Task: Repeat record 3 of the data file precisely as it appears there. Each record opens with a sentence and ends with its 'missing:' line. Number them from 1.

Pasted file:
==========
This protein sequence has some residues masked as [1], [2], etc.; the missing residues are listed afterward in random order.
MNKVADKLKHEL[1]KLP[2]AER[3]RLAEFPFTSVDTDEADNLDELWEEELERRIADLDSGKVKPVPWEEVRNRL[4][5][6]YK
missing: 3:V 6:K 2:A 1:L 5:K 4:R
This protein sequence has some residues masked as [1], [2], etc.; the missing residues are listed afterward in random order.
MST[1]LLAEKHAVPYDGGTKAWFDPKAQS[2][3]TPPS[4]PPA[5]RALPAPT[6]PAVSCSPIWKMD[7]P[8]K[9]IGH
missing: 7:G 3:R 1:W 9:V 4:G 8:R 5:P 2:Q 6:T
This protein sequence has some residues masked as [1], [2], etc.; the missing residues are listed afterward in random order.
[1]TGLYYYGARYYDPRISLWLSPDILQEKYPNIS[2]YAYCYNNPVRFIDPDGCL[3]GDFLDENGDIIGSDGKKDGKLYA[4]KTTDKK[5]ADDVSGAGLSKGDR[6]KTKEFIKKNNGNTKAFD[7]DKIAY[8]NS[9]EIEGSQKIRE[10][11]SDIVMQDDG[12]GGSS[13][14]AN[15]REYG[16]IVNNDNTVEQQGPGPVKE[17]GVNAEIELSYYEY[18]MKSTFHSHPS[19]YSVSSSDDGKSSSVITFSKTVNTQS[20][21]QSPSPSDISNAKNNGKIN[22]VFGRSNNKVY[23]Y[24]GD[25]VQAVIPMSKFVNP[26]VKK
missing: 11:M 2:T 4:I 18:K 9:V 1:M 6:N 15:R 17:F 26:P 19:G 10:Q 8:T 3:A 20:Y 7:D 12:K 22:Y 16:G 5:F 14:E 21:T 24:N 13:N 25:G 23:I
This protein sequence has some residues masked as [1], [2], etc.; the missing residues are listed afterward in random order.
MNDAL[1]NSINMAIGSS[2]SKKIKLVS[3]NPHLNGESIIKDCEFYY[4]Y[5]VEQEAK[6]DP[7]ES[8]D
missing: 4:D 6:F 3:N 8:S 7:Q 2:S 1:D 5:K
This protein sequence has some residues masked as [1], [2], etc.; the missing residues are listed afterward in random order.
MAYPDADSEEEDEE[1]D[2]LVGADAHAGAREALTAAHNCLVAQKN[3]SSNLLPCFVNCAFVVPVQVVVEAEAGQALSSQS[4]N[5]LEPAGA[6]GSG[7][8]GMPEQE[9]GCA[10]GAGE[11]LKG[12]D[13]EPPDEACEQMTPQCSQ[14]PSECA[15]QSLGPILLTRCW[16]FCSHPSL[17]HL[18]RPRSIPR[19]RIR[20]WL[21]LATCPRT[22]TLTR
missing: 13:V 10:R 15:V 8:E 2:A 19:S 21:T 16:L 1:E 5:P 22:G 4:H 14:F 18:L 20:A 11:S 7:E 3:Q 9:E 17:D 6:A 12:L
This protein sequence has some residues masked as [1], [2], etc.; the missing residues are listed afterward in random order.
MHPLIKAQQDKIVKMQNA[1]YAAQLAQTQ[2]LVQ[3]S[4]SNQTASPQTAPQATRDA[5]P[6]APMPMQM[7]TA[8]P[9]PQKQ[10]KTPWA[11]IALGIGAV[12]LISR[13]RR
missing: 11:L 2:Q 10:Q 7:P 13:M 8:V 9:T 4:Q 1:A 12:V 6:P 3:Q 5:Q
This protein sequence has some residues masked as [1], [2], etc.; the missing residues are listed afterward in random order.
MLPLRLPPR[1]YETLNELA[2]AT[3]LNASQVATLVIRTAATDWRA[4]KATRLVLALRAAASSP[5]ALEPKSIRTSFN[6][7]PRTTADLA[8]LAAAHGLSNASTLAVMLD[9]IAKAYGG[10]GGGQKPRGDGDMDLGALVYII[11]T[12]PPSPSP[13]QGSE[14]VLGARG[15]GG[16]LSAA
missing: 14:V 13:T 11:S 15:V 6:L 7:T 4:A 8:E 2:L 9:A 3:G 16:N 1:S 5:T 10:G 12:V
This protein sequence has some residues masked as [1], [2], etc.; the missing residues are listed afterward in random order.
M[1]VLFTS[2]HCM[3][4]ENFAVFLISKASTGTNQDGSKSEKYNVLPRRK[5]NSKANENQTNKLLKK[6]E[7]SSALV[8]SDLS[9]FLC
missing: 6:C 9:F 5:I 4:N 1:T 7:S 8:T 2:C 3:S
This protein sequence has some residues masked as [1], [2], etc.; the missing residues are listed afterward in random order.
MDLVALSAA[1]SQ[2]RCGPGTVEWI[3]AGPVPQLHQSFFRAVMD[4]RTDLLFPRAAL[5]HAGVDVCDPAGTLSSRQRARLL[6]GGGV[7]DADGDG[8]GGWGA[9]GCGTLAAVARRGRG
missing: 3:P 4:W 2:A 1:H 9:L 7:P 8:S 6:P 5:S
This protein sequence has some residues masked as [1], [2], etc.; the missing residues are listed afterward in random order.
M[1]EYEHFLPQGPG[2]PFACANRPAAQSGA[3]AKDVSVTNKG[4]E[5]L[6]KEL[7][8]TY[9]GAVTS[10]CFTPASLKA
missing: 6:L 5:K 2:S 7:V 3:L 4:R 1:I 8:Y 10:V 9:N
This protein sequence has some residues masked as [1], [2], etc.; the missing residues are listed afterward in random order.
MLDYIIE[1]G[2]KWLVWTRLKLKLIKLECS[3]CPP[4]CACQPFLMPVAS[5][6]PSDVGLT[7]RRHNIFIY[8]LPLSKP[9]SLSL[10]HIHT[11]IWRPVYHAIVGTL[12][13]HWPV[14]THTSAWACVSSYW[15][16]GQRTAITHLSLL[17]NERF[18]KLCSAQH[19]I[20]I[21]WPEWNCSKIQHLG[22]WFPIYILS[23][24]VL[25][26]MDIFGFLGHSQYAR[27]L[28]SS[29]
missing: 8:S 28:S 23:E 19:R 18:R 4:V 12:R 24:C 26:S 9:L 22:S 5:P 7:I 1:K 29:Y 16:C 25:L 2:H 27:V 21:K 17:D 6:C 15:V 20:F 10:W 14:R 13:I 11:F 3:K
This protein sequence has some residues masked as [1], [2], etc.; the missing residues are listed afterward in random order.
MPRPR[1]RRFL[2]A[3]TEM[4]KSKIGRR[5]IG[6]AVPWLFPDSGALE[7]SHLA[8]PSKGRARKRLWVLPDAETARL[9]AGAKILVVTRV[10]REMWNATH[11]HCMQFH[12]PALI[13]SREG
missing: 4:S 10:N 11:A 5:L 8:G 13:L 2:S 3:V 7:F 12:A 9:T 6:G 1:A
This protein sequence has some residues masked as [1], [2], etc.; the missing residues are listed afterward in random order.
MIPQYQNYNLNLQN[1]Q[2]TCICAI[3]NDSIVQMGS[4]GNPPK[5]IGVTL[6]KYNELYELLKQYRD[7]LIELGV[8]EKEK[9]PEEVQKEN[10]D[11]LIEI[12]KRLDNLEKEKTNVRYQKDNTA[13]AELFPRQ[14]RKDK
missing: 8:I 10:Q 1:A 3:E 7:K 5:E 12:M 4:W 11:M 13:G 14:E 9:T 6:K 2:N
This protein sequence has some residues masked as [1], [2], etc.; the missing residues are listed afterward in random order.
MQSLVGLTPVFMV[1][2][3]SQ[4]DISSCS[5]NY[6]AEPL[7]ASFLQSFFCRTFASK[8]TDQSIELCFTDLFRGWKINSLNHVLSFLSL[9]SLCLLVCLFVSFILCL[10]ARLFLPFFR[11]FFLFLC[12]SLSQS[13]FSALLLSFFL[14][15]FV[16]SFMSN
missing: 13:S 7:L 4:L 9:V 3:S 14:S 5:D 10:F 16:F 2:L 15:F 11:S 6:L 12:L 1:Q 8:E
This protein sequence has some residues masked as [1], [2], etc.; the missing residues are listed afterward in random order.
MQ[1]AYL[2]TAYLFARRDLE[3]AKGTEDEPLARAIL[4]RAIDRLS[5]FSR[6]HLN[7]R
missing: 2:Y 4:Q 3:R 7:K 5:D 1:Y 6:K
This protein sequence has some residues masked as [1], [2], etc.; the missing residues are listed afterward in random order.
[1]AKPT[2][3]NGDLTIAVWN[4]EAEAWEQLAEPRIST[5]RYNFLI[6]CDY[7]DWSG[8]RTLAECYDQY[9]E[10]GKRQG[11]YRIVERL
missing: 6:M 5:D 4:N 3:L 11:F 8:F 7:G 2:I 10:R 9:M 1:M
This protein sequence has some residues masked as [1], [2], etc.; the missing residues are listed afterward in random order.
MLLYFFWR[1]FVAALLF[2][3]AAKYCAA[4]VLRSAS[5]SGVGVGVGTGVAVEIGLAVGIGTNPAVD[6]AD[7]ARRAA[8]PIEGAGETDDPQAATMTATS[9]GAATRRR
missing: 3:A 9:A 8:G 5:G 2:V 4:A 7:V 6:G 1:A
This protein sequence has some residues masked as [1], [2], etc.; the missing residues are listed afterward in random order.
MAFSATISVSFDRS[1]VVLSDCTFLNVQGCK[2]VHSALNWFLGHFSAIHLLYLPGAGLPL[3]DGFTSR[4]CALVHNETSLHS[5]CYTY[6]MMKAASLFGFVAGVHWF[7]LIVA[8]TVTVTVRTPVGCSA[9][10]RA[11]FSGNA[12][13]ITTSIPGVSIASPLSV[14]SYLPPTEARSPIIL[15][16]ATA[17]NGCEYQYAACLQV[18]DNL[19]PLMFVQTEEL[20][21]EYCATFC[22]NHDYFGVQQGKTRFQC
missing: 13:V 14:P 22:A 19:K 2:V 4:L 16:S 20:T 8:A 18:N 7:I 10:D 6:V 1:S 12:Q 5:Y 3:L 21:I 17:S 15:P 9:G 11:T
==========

This protein sequence has some residues masked as [1], [2], etc.; the missing residues are listed afterward in random order.
[1]TGLYYYGARYYDPRISLWLSPDILQEKYPNIS[2]YAYCYNNPVRFIDPDGCL[3]GDFLDENGDIIGSDGKKDGKLYA[4]KTTDKK[5]ADDVSGAGLSKGDR[6]KTKEFIKKNNGNTKAFD[7]DKIAY[8]NS[9]EIEGSQKIRE[10][11]SDIVMQDDG[12]GGSS[13][14]AN[15]REYG[16]IVNNDNTVEQQGPGPVKE[17]GVNAEIELSYYEY[18]MKSTFHSHPS[19]YSVSSSDDGKSSSVITFSKTVNTQS[20][21]QSPSPSDISNAKNNGKIN[22]VFGRSNNKVY[23]Y[24]GD[25]VQAVIPMSKFVNP[26]VKK
missing: 11:M 2:T 4:I 18:K 9:V 1:M 6:N 15:R 17:F 26:P 19:G 10:Q 8:T 3:A 20:Y 7:D 12:K 22:Y 16:G 5:F 14:E 21:T 24:N 13:N 25:G 23:I